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We had an image conversion script running on .NET 4.0, IIS 7, ASP.NET, 4 GB server RAM that resizes large images and thus needs a lot of memory.

The first script increased memory usage to almost 100%, leaving virtually nothing for the SQL Server that was also running (which gave up memory until running on 20 MB instead the usual 900 MB).

In the second script we added a GC.Collect() and (to be sure) a one sec thread sleep after each cycle, and everything went back to normal.

Question: isn't that a flaw in the .NET memory management? Shouldn't the system take a closer look at what's happening with the available memory, slow things down and clean up?

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why are you running anything but SQL server on a server? –  Mitch Wheat Jun 15 '11 at 7:59
Just like "SELECT isn't broken" .NET Garbage collection isn't broken.... –  Mitch Wheat Jun 15 '11 at 8:00
I bet you the .net garbage collector is doing it's job properly an you have an managed leak –  Stormenet Jun 15 '11 at 8:05
If you configure SQL Server to have, say, 500 or 900 MB memory minimum, what happens then? –  Damien_The_Unbeliever Jun 15 '11 at 8:22
@Mitch Wheat: it's a rented dedicated webserver, running IIS and SQL Server (and a few other things). A standard setup, I believe (of course it'd be preferable to have two servers, but in this case there is no performance need in everyday business). Secondly, I never said GC "is broken", but there ARE bugs in the IT world, now and then... –  Olaf Jun 15 '11 at 10:05

3 Answers 3

up vote 4 down vote accepted

According to the docs:

Garbage collection happens automatically when a request for memory cannot be satisfied using available free memory.

I assume this situation hasn't been satisfied as SQL Server is backing down instead. As for it being a bug; the docs would suggest this is by design.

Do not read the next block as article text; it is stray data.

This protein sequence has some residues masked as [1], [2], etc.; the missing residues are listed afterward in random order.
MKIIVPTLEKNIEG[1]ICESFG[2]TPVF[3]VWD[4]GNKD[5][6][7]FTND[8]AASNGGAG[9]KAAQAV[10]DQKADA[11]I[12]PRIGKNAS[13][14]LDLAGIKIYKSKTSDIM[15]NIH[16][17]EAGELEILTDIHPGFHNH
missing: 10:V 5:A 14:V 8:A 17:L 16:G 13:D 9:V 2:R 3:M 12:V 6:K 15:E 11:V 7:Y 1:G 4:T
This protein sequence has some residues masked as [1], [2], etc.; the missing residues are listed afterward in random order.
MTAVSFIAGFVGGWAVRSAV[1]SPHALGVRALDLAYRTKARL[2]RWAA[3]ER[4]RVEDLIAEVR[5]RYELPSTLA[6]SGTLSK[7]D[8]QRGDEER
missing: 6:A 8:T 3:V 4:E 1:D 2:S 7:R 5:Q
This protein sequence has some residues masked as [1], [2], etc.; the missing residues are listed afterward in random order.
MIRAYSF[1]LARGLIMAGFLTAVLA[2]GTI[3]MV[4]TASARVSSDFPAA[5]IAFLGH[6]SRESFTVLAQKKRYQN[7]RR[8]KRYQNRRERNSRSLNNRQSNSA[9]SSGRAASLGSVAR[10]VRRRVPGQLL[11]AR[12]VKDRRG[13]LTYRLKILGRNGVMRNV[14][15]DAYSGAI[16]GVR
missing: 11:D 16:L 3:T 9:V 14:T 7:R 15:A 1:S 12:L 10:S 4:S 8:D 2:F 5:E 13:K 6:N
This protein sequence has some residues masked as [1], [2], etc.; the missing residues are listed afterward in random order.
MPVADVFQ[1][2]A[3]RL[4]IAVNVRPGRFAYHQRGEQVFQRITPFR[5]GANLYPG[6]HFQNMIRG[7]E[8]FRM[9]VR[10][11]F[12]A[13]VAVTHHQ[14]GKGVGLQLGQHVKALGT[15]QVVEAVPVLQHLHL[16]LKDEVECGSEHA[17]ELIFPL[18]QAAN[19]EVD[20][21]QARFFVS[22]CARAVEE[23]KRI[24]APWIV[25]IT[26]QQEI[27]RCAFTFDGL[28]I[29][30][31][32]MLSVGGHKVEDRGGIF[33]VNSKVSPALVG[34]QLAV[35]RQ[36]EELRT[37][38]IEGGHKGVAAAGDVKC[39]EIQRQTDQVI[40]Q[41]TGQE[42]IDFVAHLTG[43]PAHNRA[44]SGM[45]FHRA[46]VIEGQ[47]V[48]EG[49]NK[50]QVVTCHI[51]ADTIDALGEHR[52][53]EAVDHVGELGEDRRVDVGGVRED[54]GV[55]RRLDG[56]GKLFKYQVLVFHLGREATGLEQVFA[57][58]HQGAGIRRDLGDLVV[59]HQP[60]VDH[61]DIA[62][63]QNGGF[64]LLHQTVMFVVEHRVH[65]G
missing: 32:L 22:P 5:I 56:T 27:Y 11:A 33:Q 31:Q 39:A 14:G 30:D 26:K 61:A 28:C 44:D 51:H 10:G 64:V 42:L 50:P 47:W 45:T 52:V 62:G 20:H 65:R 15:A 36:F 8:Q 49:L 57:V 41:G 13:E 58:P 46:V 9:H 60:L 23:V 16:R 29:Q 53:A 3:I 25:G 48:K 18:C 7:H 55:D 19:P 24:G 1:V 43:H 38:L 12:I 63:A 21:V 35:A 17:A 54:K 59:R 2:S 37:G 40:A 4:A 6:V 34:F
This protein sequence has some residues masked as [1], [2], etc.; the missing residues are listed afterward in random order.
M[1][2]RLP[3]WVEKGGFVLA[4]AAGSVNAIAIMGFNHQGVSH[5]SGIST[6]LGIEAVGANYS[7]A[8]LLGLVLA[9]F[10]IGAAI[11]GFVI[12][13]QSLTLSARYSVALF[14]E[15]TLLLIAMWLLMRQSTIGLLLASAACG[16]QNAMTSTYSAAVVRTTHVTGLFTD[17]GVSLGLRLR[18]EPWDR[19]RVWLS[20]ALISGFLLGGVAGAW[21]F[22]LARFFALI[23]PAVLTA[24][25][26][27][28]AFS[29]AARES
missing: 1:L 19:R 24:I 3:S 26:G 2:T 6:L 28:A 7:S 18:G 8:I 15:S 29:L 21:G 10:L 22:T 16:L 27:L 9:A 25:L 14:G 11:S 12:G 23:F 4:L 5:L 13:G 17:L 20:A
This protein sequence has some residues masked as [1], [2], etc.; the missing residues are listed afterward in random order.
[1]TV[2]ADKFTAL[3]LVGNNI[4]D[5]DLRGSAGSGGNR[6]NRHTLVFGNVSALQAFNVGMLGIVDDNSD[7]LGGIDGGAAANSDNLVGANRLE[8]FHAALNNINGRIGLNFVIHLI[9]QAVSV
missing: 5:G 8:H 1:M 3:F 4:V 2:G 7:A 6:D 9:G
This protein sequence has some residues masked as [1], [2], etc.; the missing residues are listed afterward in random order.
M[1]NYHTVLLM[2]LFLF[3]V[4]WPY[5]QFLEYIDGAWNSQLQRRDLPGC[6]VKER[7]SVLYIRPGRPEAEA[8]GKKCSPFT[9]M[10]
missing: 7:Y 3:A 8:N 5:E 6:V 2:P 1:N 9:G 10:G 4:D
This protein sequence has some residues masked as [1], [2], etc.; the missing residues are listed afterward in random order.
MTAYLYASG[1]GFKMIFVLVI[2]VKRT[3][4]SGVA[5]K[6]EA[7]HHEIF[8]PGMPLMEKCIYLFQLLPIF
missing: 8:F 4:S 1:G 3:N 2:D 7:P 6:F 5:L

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True, but isn't also true that "Garbage collection happens automatically" only if there is time for that? What if the server is too busy? –  Olaf Jun 15 '11 at 10:14

Yes garbage collection does its job when memory is not enough for the next operation. But.

Objects which are declared global or being used by global objects are unaffected by GC. So try to keep your objects local if possible.

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It might be a flaw in the .Net memory management. We would need your code to be sure.

But I would first look into your code for cases where disposable resources are not disposed properly. This is known to cause memory leaks, and is the reason why the IDisposable interface exists.

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We have disposed of the objects used - Image and Bitmap have been initialized in using brackets. Still, because GC.Collect() is working properly, doesn't that prove that the objects have been disposed properly? –  Olaf Jun 15 '11 at 10:12

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